All of these issues were at play, Price says, in the areas that make up the 27610. “For some people, they live within these completely separate segregated communities. You function in that community. You’d never go over to the other side of town. You don’t even know what they have to offer over there. You just survive in your zone, like that’s your world. So how do you even get access to the person to tell you, ‘Oh, there’s another world over here’?”

Then there’s the skepticism in Black and brown communities directed at medicine. Lechelle Wardell, COVID-19 community outreach and engagement manager for Wake County Public Health, says that while the older population was more open to vaccinations, hesitancy was palpable in the younger population during vaccine outreach. She says their generation has grown up studying and reading about research projects on minority communities such as the Tuskegee syphilis study and programs like eugenics. “And we were also in the middle of Black Lives Matter,” Wardell says. She says she began to encounter a sentiment among young people that they felt, “‘this is another example of the government, white folks trying to kill us off. We’re not going to get it.’”

The Sister Circle’s goal became ensuring that vaccines would get to marginalized communities and establishing themselves as trusted voices. The Sister Circle, all of whom had been vaccinated, went to the leadership at WakeMed and asked for some doses to be held for Black and brown communities at an event. Price says after some prodding, WakeMed initially provided 300 doses.

“Within days — I’m talking like a handful of days — I had 700,” says Monroe, who points out they had to prove the need just to get institutional buy-in. “. . . We ended up getting a lot of support from the county and our health system and the community, but not initially. And so we were pulling up a chair to a table that we hadn’t been invited to, and we were advocating for people who often are lost in the conversation.”

Good Trouble

The Sister Circle and Wardell, who called upon all the relationships she’s formed in 26 years of working in Wake County, continued their efforts and found 17 community partners in the 27610 ZIP code. They worked with Latino churches, mosques, and the Guatemalan and Mexican consulates to establish partnerships. They utilized bedrocks of the Black community — fraternities, sororities and churches, like Word of God Fellowship Church, Macedonia New Life Church and New Bethel Christian Church, where the sanctuary served as a makeshift vaccination clinic.

Once that connectivity was in play, the Sister Circle hosted vaccination clinics on Saturdays, often wearing shirts bearing the words “Good Trouble,” the mantra of the late congressman and civil rights leader John Lewis. Going door to door to give vaccines, Price found a receptive audience. “It wasn’t people who were really asking me lots of questions,” Price says. “It was like, ‘Thank God you’re here.’”

All those shots helped move the needle statewide. “We were getting some data, too, from the state, which was telling us that, you know, ‘Whatever you guys are doing, keep doing it,’ because they were noticing the vaccination rates, after each event, were improving by like 1% for the entire state,” Price says.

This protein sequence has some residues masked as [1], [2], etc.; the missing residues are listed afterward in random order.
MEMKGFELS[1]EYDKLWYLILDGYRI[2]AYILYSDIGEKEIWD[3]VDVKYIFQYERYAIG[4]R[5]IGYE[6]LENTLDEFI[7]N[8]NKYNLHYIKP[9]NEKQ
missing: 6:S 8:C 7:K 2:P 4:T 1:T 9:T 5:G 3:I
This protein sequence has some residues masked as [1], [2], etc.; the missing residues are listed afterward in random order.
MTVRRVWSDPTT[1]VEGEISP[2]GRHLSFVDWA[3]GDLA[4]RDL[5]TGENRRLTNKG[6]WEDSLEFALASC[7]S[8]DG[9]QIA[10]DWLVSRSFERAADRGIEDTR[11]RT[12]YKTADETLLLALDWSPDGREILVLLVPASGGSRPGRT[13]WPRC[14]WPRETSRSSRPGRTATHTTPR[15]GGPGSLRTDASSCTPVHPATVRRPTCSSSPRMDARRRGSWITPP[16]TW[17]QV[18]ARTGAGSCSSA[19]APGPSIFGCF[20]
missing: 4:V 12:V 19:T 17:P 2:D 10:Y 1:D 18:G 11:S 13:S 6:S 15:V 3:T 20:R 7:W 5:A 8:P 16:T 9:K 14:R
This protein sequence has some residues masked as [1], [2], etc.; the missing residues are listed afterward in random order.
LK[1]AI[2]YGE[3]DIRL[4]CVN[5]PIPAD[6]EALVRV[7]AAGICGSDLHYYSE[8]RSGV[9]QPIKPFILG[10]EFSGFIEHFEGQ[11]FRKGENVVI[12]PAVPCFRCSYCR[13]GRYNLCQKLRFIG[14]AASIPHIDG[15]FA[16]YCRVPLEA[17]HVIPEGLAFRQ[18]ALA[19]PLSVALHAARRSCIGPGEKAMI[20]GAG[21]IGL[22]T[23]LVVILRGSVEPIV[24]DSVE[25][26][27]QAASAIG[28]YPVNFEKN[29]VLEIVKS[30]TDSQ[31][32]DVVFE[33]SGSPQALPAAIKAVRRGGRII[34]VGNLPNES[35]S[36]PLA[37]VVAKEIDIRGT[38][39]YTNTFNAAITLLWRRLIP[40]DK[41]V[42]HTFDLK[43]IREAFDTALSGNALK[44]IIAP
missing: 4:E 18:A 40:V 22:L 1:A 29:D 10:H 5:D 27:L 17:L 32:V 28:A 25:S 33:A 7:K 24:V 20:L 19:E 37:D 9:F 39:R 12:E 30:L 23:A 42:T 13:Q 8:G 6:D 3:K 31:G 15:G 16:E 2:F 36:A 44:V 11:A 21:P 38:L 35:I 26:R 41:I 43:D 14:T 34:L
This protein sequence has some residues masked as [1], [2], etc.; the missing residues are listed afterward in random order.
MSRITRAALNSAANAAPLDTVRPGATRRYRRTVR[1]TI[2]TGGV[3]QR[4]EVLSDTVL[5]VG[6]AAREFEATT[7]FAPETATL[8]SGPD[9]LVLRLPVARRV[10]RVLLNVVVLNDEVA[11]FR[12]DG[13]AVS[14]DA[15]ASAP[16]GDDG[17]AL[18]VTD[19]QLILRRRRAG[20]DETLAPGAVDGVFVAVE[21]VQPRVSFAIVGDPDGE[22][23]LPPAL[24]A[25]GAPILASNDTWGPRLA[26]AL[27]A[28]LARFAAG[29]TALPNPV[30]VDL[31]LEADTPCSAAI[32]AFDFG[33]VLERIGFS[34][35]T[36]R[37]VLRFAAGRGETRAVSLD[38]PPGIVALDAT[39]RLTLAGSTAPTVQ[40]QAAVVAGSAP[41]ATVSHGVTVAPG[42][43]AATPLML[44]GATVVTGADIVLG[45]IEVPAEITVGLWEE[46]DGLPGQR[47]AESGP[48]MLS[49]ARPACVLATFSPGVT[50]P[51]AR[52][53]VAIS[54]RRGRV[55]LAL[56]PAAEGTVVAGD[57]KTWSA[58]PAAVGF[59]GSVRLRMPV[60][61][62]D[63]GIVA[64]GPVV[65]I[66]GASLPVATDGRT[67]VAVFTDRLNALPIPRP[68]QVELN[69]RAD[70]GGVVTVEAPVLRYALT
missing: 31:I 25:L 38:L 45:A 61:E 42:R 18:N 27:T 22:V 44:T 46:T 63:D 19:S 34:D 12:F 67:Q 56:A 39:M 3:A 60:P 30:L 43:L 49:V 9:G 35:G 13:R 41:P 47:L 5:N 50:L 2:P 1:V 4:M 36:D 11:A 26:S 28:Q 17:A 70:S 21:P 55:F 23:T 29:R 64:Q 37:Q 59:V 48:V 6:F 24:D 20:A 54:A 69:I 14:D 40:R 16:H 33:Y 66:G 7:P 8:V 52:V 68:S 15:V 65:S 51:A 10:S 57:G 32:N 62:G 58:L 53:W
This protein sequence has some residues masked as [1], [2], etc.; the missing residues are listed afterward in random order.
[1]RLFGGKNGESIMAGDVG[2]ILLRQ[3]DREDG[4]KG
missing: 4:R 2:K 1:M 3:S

What sticks out most from those door-to-door visits were the connections she formed. Sometimes, one shot led to more. There was a 16-year old girl, the first vaccinated in her family, who convinced her mom to get the shot on the same visit, and then convinced her dad to get the vaccine on another visit from Price. Another person reached out to Price to see if Price could get a booster to her homebound mother. Sometimes, it was just listening to their stories — and offering tangible help. “Oftentimes, in medicine . . .  the role is just to listen and to be there to comfort them. But this went another step further,” says Price. “This was like, ‘And with this shot, I can help protect you. I can help change the realities that so many others around you who are dying from. I can help save you from this.’ ”

Price is effective at reaching people and convincing them to get the shot, Wardell says, because she employs a personal approach instead of a clinical one. To call Price’s constant smile bright is fair but also undersells its beam. There’s warmth in her voice, not the cold sterility of a doctor’s office room. “She is able to encourage and explain and address people’s concerns and hesitancies about COVID, about the vaccine, in a way that makes sense to them,” Wardell says. “And when she goes out, the population, they truly believe she cares about them.”

Before the pandemic hit, Price was experiencing a little of the burnout that can come with the territory of being a doctor — are you truly helping patients? Then there’s the burnout that comes from trying to illuminate health inequities. Price at times felt like a “lone voice in the wilderness kind of thing.” But COVID-19 taught her that being a Black health care provider doesn’t mean she has to carry that load by herself.

“Just being with these other women,” Price says, “that then also spread to other doctors — Black and brown at first, but then also our white colleagues, and across not just WakeMed but also UNC and Duke, you start to realize you’re not alone.”

Leave a Response

Your email address will not be published. All fields are required.